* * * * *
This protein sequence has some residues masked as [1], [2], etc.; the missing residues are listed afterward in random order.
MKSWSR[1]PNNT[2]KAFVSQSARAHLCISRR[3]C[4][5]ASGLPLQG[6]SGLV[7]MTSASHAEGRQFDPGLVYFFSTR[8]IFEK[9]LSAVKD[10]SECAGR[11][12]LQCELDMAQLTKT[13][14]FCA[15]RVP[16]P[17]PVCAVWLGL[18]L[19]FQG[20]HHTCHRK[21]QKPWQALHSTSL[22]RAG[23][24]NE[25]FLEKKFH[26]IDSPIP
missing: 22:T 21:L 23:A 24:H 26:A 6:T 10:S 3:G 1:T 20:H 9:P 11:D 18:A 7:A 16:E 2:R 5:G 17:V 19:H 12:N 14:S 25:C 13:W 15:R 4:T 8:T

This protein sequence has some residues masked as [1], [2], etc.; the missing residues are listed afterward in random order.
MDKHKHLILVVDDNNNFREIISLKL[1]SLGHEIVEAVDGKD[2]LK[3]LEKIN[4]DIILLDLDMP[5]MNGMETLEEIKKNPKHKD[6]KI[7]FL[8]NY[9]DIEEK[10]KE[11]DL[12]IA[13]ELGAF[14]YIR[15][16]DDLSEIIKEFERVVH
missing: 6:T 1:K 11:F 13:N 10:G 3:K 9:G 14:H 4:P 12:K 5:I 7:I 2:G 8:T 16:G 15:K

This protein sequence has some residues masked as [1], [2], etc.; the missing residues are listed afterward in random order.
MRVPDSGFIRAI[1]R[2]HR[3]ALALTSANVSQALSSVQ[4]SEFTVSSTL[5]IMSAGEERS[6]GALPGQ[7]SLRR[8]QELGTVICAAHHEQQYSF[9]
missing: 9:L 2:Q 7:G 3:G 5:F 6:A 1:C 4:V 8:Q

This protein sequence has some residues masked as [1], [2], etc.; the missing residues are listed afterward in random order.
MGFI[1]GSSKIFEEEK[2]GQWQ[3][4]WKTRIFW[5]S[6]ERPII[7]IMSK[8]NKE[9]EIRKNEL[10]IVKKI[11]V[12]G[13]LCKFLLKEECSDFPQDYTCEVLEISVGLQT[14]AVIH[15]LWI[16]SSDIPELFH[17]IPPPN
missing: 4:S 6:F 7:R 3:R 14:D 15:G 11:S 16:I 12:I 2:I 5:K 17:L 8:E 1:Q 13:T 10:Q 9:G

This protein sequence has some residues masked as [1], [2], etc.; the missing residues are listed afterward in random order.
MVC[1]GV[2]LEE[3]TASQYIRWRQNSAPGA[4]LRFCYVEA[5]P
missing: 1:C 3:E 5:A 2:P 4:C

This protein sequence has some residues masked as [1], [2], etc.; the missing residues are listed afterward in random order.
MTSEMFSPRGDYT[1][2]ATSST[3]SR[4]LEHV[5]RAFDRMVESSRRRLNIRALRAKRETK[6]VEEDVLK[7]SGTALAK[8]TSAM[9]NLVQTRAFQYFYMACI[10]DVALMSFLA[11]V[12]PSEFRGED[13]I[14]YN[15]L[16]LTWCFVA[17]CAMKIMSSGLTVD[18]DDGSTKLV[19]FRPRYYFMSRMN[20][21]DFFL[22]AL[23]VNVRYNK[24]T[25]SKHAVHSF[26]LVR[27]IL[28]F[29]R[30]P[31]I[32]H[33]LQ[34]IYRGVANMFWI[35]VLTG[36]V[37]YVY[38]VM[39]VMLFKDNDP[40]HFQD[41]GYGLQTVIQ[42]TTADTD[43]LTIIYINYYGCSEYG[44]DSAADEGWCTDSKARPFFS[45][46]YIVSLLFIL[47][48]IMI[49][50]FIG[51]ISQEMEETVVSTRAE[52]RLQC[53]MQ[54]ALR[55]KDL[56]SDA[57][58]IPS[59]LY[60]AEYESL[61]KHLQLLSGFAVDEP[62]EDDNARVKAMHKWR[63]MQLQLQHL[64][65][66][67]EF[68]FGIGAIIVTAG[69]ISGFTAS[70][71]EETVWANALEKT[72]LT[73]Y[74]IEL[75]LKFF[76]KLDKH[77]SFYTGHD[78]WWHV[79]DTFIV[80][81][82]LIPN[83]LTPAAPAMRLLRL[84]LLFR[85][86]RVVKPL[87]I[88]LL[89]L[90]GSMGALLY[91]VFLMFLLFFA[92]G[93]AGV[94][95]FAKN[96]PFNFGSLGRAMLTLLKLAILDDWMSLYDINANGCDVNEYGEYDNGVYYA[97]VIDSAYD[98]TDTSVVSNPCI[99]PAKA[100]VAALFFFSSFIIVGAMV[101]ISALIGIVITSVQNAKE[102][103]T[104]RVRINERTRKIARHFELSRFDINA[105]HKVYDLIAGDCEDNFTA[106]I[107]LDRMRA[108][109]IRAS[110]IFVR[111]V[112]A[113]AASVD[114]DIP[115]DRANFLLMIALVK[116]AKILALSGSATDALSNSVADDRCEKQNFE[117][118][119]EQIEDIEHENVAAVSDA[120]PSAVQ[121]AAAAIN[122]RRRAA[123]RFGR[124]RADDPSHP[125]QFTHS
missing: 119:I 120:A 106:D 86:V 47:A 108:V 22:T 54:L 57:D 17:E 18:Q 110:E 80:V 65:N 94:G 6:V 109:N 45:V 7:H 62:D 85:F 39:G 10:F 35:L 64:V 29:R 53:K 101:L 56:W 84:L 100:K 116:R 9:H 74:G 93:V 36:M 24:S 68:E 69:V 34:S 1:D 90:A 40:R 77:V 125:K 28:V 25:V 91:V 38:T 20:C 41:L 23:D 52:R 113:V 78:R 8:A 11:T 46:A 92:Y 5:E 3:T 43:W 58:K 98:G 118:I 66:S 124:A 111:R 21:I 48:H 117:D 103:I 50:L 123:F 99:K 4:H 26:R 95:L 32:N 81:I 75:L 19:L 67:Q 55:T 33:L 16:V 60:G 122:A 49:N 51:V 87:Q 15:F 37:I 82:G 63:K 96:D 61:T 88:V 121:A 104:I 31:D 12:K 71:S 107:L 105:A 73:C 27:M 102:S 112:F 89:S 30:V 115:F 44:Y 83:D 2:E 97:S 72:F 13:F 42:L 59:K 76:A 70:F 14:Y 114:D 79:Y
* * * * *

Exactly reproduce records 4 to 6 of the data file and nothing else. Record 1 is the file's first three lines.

This protein sequence has some residues masked as [1], [2], etc.; the missing residues are listed afterward in random order.
MGFI[1]GSSKIFEEEK[2]GQWQ[3][4]WKTRIFW[5]S[6]ERPII[7]IMSK[8]NKE[9]EIRKNEL[10]IVKKI[11]V[12]G[13]LCKFLLKEECSDFPQDYTCEVLEISVGLQT[14]AVIH[15]LWI[16]SSDIPELFH[17]IPPPN
missing: 4:S 6:F 7:R 3:R 14:D 15:G 11:S 16:I 12:I 2:I 5:K 17:L 8:E 1:Q 13:T 10:Q 9:G

This protein sequence has some residues masked as [1], [2], etc.; the missing residues are listed afterward in random order.
MVC[1]GV[2]LEE[3]TASQYIRWRQNSAPGA[4]LRFCYVEA[5]P
missing: 1:C 3:E 5:A 2:P 4:C

This protein sequence has some residues masked as [1], [2], etc.; the missing residues are listed afterward in random order.
MTSEMFSPRGDYT[1][2]ATSST[3]SR[4]LEHV[5]RAFDRMVESSRRRLNIRALRAKRETK[6]VEEDVLK[7]SGTALAK[8]TSAM[9]NLVQTRAFQYFYMACI[10]DVALMSFLA[11]V[12]PSEFRGED[13]I[14]YN[15]L[16]LTWCFVA[17]CAMKIMSSGLTVD[18]DDGSTKLV[19]FRPRYYFMSRMN[20][21]DFFL[22]AL[23]VNVRYNK[24]T[25]SKHAVHSF[26]LVR[27]IL[28]F[29]R[30]P[31]I[32]H[33]LQ[34]IYRGVANMFWI[35]VLTG[36]V[37]YVY[38]VM[39]VMLFKDNDP[40]HFQD[41]GYGLQTVIQ[42]TTADTD[43]LTIIYINYYGCSEYG[44]DSAADEGWCTDSKARPFFS[45][46]YIVSLLFIL[47][48]IMI[49][50]FIG[51]ISQEMEETVVSTRAE[52]RLQC[53]MQ[54]ALR[55]KDL[56]SDA[57][58]IPS[59]LY[60]AEYESL[61]KHLQLLSGFAVDEP[62]EDDNARVKAMHKWR[63]MQLQLQHL[64][65][66][67]EF[68]FGIGAIIVTAG[69]ISGFTAS[70][71]EETVWANALEKT[72]LT[73]Y[74]IEL[75]LKFF[76]KLDKH[77]SFYTGHD[78]WWHV[79]DTFIV[80][81][82]LIPN[83]LTPAAPAMRLLRL[84]LLFR[85][86]RVVKPL[87]I[88]LL[89]L[90]GSMGALLY[91]VFLMFLLFFA[92]G[93]AGV[94][95]FAKN[96]PFNFGSLGRAMLTLLKLAILDDWMSLYDINANGCDVNEYGEYDNGVYYA[97]VIDSAYD[98]TDTSVVSNPCI[99]PAKA[100]VAALFFFSSFIIVGAMV[101]ISALIGIVITSVQNAKE[102][103]T[104]RVRINERTRKIARHFELSRFDINA[105]HKVYDLIAGDCEDNFTA[106]I[107]LDRMRA[108][109]IRAS[110]IFVR[111]V[112]A[113]AASVD[114]DIP[115]DRANFLLMIALVK[116]AKILALSGSATDALSNSVADDRCEKQNFE[117][118][119]EQIEDIEHENVAAVSDA[120]PSAVQ[121]AAAAIN[122]RRRAA[123]RFGR[124]RADDPSHP[125]QFTHS
missing: 119:I 120:A 106:D 86:V 47:A 108:V 22:T 54:L 57:D 17:E 18:Q 110:E 80:V 65:N 94:G 6:V 109:N 45:V 7:H 62:D 85:F 39:G 10:F 35:L 64:V 29:R 53:K 101:L 56:W 84:L 100:K 116:R 9:H 74:G 93:V 36:M 24:S 68:E 69:V 34:S 1:D 90:A 40:R 77:V 125:K 28:V 25:V 91:V 38:T 20:C 41:L 23:D 52:R 113:V 78:R 8:A 11:T 46:A 92:Y 5:E 3:T 43:W 58:K 98:G 118:I 66:S 124:A 111:R 21:I 48:H 117:D 103:I 50:L 123:F 99:K 4:H 26:R 95:L 32:N 81:I 75:L 19:L 67:Q 55:T 33:L 16:V 60:G 122:A 49:N 51:V 87:Q 15:F 37:I 82:G 63:K 96:D 61:T 88:V 121:A 104:I 31:D 12:K 71:S 107:L 105:A 73:C 27:M 102:S 112:F 89:S 30:V 115:F 44:Y 83:D 2:E 97:S 72:F 13:F 42:L 59:K 76:A 70:F 14:Y 114:D 79:Y